Can Drinking Cause A Stroke?

Addressing the frequently asked questions dealing with addiction.


My mother had a stroke three years ago.  With intensive rehabilitation she is now able to function pretty well.  She is 60 now, but up until the time of the stroke she drank almost every day.  At the most she would have four or five drinks, but regularly.  I never saw her drunk.  These drinks would always be separated in the most "civil and socially acceptable manner." We were shocked a few weeks ago when a physician friend recommended that she abstain from alcohol.  He said her drinking might well have caused her stroke.  Is this possible?


It is not only possible, but also probable.

Having four or five drinks a day, no matter how socially graceful and acceptable at the Country Club, or any other social setting, is heavy drinking.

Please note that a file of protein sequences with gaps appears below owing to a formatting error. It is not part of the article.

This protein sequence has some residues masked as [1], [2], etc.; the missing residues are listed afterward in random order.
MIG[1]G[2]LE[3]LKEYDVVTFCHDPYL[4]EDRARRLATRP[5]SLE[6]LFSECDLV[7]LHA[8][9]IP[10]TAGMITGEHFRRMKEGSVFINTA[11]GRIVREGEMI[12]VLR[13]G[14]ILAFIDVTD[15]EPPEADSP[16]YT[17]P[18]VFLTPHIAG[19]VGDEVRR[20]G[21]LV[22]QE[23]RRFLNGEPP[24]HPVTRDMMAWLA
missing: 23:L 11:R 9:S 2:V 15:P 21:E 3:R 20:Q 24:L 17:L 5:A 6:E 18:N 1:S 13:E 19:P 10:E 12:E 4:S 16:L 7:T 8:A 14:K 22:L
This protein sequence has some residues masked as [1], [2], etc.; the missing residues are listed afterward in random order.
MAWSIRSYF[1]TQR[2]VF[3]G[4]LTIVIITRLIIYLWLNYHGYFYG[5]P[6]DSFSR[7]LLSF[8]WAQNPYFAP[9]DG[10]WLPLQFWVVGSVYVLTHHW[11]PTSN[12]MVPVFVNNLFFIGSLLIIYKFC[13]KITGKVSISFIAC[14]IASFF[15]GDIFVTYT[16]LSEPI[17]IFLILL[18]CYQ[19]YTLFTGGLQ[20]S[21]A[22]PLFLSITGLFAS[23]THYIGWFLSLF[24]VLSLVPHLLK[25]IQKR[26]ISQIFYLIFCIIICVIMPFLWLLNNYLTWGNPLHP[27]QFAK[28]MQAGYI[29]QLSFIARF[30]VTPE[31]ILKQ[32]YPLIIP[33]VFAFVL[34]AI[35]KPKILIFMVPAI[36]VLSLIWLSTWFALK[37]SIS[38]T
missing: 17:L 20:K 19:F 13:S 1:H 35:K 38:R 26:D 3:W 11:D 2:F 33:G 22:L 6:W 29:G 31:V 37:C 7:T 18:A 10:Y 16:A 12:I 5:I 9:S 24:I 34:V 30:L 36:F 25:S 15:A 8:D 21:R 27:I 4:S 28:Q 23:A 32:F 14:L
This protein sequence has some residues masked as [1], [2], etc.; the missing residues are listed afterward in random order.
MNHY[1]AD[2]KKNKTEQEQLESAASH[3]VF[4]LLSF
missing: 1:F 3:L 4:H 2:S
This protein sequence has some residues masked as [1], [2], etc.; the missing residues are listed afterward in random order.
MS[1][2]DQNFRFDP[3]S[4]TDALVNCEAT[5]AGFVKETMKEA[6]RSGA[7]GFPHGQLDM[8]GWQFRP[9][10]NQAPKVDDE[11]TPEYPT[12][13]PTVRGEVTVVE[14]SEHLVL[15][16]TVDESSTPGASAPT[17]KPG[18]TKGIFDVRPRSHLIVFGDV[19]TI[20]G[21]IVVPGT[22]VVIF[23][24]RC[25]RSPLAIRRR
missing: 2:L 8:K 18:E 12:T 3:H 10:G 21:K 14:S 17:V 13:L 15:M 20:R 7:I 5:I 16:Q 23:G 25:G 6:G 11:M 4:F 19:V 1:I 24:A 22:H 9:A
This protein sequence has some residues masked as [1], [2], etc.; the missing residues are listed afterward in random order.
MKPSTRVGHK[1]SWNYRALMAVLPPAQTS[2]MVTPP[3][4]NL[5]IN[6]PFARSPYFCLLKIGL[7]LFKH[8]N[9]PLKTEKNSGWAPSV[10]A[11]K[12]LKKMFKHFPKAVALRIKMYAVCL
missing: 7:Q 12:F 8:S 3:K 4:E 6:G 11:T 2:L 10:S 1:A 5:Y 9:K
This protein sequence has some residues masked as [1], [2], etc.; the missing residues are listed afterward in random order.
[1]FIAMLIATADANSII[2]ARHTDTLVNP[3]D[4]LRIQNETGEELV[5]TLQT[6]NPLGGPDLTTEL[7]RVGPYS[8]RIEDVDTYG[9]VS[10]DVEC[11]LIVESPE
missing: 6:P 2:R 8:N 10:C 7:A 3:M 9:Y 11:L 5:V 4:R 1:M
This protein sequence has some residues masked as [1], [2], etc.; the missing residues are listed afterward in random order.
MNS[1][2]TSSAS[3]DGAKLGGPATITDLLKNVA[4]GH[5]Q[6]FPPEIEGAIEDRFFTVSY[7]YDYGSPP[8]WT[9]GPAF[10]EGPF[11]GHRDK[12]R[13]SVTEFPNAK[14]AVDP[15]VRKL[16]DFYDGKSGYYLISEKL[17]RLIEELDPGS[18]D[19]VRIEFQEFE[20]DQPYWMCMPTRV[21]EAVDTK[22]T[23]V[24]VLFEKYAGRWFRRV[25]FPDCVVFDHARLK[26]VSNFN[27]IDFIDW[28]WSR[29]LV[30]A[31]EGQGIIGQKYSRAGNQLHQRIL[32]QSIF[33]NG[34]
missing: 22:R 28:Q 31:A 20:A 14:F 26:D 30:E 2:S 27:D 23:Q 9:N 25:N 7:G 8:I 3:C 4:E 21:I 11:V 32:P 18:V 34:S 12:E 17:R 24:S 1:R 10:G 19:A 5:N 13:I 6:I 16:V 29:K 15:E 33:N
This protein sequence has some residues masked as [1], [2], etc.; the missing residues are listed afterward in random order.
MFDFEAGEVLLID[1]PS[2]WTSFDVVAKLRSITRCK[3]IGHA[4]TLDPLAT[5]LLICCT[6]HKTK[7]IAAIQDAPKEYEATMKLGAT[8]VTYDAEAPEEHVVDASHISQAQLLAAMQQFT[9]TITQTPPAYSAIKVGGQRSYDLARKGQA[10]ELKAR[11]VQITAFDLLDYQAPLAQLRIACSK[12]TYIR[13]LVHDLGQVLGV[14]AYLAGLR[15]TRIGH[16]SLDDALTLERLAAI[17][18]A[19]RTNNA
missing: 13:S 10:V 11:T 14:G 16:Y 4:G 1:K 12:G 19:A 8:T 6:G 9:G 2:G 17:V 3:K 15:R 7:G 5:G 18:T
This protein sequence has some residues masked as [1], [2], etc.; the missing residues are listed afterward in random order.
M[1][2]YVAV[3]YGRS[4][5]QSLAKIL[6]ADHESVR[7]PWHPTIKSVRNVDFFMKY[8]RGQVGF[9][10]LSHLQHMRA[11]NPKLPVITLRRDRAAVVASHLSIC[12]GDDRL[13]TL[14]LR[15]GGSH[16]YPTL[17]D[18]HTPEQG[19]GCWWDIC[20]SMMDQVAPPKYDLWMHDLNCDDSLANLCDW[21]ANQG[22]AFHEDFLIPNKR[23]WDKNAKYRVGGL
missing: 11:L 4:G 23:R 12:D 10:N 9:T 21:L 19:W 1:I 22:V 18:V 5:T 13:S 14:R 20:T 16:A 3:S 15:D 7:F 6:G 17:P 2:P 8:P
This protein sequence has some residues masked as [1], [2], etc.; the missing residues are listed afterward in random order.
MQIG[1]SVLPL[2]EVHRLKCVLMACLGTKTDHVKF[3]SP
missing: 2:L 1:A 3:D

The risk of high blood pressure is 50 percent higher in persons drinking three or four drinks a day than in non-drinkers.  Hypertension is a major risk factor for cerebro-vascular hemorrhage (stroke), as well as myocardial infarction (heart attack).

The four or five drinks your mother consumed are associated with a fourfold increase in the risk of a hemorrhagic stroke.

This kind of commonly fatal, or always disabling stroke, is much more common in female heavy drinkers than in men who drink an equal amount.

As she now re-enters her world of social functioning it is imperative that she refrain from alcohol.  Her risk of suffering another alcohol-related stroke is the same, or maybe even greater, than before.

"Sober Days" ran in the Palm Springs daily newspaper, the Desert Sun, for several years in the 1990s-2000s. The popular Q&A column was written by Dr. James West, the Betty Ford Center’s first medical director. He remained with the Betty Ford Center until 2007, when he retired at age 93.

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